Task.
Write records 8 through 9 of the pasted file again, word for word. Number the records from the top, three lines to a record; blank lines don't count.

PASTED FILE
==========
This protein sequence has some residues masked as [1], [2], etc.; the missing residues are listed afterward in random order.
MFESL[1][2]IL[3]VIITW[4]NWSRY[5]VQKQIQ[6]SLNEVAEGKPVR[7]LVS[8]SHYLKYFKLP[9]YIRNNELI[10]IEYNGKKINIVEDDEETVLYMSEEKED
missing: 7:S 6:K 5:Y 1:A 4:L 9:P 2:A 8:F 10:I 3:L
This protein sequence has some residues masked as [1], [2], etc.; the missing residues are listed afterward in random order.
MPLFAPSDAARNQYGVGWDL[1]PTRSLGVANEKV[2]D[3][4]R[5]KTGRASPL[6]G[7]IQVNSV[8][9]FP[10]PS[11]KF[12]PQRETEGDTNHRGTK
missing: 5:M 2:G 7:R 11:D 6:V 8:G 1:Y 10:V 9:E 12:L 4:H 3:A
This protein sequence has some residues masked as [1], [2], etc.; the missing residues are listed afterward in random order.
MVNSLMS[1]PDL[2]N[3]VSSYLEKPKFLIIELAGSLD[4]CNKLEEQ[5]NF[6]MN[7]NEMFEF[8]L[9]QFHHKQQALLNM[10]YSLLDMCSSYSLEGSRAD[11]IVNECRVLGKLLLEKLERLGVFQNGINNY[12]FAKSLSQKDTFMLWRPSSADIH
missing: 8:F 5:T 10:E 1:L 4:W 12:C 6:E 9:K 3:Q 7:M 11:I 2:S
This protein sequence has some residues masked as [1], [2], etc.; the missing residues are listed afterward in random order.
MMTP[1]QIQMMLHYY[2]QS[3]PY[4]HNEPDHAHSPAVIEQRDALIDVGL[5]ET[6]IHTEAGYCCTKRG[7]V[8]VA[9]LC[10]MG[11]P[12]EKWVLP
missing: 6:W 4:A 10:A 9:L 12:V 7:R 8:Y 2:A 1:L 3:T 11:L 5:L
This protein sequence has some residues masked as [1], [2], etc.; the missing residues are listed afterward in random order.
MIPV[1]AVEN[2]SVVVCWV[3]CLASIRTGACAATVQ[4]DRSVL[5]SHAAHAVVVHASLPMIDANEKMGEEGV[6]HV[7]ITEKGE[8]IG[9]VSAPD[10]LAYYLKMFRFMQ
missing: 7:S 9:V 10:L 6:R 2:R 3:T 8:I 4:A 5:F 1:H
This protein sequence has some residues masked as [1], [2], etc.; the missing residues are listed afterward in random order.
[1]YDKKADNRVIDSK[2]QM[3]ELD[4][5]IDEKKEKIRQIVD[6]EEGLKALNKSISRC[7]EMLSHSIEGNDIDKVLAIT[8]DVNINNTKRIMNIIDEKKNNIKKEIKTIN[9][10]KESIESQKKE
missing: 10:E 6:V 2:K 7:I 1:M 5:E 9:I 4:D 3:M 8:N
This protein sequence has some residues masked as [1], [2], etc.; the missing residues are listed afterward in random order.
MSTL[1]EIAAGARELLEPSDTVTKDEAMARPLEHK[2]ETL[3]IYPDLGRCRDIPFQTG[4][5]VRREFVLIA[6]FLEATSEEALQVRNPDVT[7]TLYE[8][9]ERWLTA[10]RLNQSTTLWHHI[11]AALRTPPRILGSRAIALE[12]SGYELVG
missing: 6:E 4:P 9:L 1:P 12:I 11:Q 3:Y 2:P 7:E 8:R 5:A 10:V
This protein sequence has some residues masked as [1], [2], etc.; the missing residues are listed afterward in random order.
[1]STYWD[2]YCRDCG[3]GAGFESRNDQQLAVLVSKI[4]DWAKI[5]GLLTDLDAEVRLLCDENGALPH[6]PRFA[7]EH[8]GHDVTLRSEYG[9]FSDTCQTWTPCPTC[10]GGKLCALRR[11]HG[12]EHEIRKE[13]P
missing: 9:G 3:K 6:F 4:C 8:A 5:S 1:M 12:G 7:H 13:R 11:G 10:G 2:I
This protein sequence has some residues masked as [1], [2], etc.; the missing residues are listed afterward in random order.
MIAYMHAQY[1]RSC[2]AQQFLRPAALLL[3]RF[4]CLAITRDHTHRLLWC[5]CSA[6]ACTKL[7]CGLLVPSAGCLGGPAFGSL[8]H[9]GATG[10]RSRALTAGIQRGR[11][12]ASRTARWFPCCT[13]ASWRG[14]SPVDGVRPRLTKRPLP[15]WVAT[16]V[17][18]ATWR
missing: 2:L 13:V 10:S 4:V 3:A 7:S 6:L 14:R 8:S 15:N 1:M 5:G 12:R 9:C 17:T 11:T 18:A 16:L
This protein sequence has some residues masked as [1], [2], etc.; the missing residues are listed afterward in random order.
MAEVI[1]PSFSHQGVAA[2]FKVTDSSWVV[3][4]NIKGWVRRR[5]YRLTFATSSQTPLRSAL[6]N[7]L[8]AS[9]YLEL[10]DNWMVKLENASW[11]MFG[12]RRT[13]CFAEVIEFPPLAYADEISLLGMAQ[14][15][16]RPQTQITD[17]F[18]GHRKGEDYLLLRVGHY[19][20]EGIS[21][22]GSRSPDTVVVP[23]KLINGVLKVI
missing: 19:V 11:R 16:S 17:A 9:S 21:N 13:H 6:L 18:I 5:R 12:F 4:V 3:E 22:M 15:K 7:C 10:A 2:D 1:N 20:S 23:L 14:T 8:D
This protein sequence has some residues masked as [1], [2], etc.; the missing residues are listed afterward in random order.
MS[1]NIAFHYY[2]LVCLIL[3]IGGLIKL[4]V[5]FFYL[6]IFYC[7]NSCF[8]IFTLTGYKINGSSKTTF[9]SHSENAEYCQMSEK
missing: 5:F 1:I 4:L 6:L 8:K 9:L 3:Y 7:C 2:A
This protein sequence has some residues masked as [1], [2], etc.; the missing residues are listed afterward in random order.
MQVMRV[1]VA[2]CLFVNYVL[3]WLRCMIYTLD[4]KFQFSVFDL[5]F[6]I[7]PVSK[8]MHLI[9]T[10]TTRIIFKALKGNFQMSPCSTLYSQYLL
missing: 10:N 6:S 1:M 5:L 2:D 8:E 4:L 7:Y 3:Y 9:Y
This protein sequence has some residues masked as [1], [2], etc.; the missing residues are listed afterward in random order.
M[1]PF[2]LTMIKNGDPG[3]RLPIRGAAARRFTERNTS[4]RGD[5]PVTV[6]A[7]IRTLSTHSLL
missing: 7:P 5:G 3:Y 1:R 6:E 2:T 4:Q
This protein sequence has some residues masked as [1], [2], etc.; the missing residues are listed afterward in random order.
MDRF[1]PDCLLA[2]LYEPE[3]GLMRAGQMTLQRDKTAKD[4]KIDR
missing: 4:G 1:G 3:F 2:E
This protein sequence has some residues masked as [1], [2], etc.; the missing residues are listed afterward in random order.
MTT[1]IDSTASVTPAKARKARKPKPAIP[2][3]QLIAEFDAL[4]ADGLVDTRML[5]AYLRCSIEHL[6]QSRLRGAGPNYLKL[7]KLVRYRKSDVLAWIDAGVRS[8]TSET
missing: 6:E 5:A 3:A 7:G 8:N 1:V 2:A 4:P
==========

This protein sequence has some residues masked as [1], [2], etc.; the missing residues are listed afterward in random order.
[1]STYWD[2]YCRDCG[3]GAGFESRNDQQLAVLVSKI[4]DWAKI[5]GLLTDLDAEVRLLCDENGALPH[6]PRFA[7]EH[8]GHDVTLRSEYG[9]FSDTCQTWTPCPTC[10]GGKLCALRR[11]HG[12]EHEIRKE[13]P
missing: 9:G 3:K 6:F 4:C 8:A 5:S 1:M 12:G 7:H 13:R 11:G 10:G 2:I
This protein sequence has some residues masked as [1], [2], etc.; the missing residues are listed afterward in random order.
MIAYMHAQY[1]RSC[2]AQQFLRPAALLL[3]RF[4]CLAITRDHTHRLLWC[5]CSA[6]ACTKL[7]CGLLVPSAGCLGGPAFGSL[8]H[9]GATG[10]RSRALTAGIQRGR[11][12]ASRTARWFPCCT[13]ASWRG[14]SPVDGVRPRLTKRPLP[15]WVAT[16]V[17][18]ATWR
missing: 2:L 13:V 10:S 4:V 3:A 7:S 6:L 14:R 8:S 15:N 1:M 5:G 12:R 9:C 17:T 11:T 18:A 16:L